I held lots of romantic ideas about what a classroom community could and should look like before I actually started working with kids. I imagined a learning space organized, run and determined entirely by students, one where creativity reigned and authority was nonexistent. I envisioned a room without walls, a curriculum without requirements. I dreamed of a truly deconstructed schooling, free of grades, codes and oppressive strictures of any kind. This vision became challenged, however, as I embarked on my journey as an aspiring educator, first as an after school tutor and coordinator, and more recently as a classroom teacher-in-training.
After a very short amount of time in the company of kids who had been entrusted to my care, I came to understand how necessary structure was to ensuring their safety and success. From walking a group of ten year-old boys five blocks to the library, to guiding a group of third graders through a math worksheet; from refereeing a friendly basketball game, to passing out snack; from introducing the work of a new poet in a writing workshop, to mediating a heated debate about sexual identity, it quickly became obvious to me that structure was imperative to effective communication, and scaffolding a community with trust and respect.
I also came to understand that structure was an expectation placed on me by other members of the communities I belonged to. Any experienced family member, caregiver, educator or guardian knows how important structure is in providing expectations and outlines for young community members as they grow into their own places. In order to gain the respect and consent of the community as an educator, it was given that I would continue to set these same expectations for the children in my care. Yet these new realizations and community expectations caused me some confusion. As an oppressed person with radical politics, a core belief I held was that all structures had to be radically challenged and ultimately dismantled for a truly just world to be realized. How could I aline this belief with being a classroom teacher, and with the expectations placed on me by family members and caregivers from my own community?
Gioconda Belli, the renowned Nicaragüense poet, writer and thinker–who is perhaps best known for her involvement with the Sandinista forces during the Nicaraguan Revolution–speaks powerfully to this very question. Belli once wrote that July 19, 1979, the day the FSLN entered Managua and declared victory against the U.S.-backed military dictatorship, was one of the most terrifying days of her life. Even though the struggle she had invested herself in for so long appeared to be over, and the revolutionaries with whom she had fought were victorious, she found herself feeling lost. She had existed in opposition to Las Contras for so long, had constructed all of her spiritual, emotional and political energy against them so completely, that when they were finally overthrown and her own party was in power, she felt as though she no longer had a purpose, a passion with which to push her struggle forward. She realized in that moment, as she would later describe it, that as difficult as it was to challenge an oppressive order, it was even more difficult to democratically arrive at new and just order which could take its place. This is where the real struggle, the real need for creativity, imagination, and compassion, comes in.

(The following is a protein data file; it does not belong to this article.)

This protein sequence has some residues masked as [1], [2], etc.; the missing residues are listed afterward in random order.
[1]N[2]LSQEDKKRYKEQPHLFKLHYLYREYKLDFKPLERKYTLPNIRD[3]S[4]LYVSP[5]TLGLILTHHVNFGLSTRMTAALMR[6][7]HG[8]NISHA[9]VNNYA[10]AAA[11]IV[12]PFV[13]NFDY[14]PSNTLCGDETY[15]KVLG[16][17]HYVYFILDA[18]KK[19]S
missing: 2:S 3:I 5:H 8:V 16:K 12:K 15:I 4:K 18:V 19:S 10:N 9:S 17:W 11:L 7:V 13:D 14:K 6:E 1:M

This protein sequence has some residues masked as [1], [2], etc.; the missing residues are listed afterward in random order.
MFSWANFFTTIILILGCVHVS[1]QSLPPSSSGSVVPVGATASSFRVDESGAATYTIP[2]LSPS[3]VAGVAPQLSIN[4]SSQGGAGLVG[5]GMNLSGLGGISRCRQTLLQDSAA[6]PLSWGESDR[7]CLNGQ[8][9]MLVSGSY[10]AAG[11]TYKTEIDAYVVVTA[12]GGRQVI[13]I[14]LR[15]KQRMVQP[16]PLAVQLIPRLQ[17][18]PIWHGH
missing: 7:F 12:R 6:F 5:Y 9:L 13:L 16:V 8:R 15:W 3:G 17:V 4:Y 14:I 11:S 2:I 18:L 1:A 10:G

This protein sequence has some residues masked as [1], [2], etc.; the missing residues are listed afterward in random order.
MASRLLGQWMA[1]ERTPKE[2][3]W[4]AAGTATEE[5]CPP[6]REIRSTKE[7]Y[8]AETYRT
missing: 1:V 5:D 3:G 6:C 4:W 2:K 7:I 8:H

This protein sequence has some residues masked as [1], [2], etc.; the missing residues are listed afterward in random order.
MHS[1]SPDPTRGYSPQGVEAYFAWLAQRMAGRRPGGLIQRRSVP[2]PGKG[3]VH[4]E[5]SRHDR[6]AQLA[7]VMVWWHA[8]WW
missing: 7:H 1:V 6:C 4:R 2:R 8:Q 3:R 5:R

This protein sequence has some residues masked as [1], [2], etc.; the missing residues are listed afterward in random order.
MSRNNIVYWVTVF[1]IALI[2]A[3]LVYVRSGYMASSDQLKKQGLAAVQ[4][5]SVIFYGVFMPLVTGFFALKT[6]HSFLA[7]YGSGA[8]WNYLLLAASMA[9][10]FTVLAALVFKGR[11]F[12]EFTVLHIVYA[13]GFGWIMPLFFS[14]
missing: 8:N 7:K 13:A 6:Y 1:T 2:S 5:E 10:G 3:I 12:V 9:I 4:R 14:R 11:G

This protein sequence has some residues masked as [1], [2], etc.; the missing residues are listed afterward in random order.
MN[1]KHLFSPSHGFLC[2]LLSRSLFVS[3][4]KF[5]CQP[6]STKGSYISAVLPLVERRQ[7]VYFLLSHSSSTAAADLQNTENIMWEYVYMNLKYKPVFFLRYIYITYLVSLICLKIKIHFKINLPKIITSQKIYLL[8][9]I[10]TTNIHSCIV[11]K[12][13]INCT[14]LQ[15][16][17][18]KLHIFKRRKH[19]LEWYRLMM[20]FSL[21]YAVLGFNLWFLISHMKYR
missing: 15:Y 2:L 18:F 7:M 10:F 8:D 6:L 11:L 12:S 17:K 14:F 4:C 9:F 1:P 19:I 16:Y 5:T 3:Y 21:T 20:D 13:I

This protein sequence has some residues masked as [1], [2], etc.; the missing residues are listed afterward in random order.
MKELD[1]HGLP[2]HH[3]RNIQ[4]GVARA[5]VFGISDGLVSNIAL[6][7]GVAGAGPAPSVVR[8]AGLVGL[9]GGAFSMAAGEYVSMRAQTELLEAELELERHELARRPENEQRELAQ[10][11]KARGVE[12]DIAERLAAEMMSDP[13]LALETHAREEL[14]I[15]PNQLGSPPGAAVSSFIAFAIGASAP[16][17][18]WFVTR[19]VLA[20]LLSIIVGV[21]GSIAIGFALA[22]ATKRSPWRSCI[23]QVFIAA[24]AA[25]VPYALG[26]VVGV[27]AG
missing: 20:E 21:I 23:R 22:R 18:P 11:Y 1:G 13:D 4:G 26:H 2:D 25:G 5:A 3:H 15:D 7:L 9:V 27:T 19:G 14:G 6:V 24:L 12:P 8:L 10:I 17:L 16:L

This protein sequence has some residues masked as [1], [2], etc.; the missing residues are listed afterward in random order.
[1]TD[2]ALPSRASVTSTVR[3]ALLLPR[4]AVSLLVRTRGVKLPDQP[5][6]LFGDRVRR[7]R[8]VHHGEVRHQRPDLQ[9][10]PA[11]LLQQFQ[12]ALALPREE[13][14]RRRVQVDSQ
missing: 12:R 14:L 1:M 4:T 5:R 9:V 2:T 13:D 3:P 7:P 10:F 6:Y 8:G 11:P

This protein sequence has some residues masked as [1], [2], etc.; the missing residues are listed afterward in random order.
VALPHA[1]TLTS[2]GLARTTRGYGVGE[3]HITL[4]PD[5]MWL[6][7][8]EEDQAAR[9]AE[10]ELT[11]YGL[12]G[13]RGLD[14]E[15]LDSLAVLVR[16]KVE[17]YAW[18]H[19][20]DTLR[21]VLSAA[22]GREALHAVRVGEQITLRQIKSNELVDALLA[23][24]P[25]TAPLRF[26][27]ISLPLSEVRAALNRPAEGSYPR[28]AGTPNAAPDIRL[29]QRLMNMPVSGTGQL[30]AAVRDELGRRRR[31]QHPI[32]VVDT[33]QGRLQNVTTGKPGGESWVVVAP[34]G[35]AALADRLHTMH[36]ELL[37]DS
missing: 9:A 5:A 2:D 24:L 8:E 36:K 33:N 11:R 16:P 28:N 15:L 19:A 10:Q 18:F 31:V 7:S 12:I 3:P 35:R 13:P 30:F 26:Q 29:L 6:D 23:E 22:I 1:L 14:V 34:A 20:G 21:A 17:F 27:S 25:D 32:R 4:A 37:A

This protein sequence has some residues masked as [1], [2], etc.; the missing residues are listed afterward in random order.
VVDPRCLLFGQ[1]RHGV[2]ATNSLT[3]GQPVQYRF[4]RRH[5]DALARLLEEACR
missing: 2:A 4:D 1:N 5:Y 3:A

Where Belli’s profound realization leaves off is, I believe, exactly where an insurgent form of education picks up. For when we examine any community of which we are a part–be it queer, working, immigrant, family, religious, academic, etc.–we see that there is always structure, in the form of tradition, ritual, language, art, or something else beautiful. Structure is not the inherent enemy, and providing structure for the members of our community who need it is not something we should feel guilty about. Instead of demonizing structure altogether, what we should ask as educators as we attempt to construct communities of learning is: What is this structure molded after? What is it designed to do? Who designed it? Was it created collaboratively? How is this structure going to support our vision of a community? Who gets to determine if this structure is working properly? If this structure needs to change, who has the voice and the power to change it? By asking these questions, a concrete vision of a learning space can be adopted, one which does not need to forfeit any radical and romantic visions like the ones I had before I actually began teaching. What I believe all of our communities have the power to teach as (and what I think anarchist-educational politics would have taught me if I had originally understood them with more nuance) is that structure is oppressive when it is determined by the elite for the benefit of a few. When we are creative, collaborative and visionary about it, the ways that we structure our classrooms, our lives, and our own communities are entirely up to us.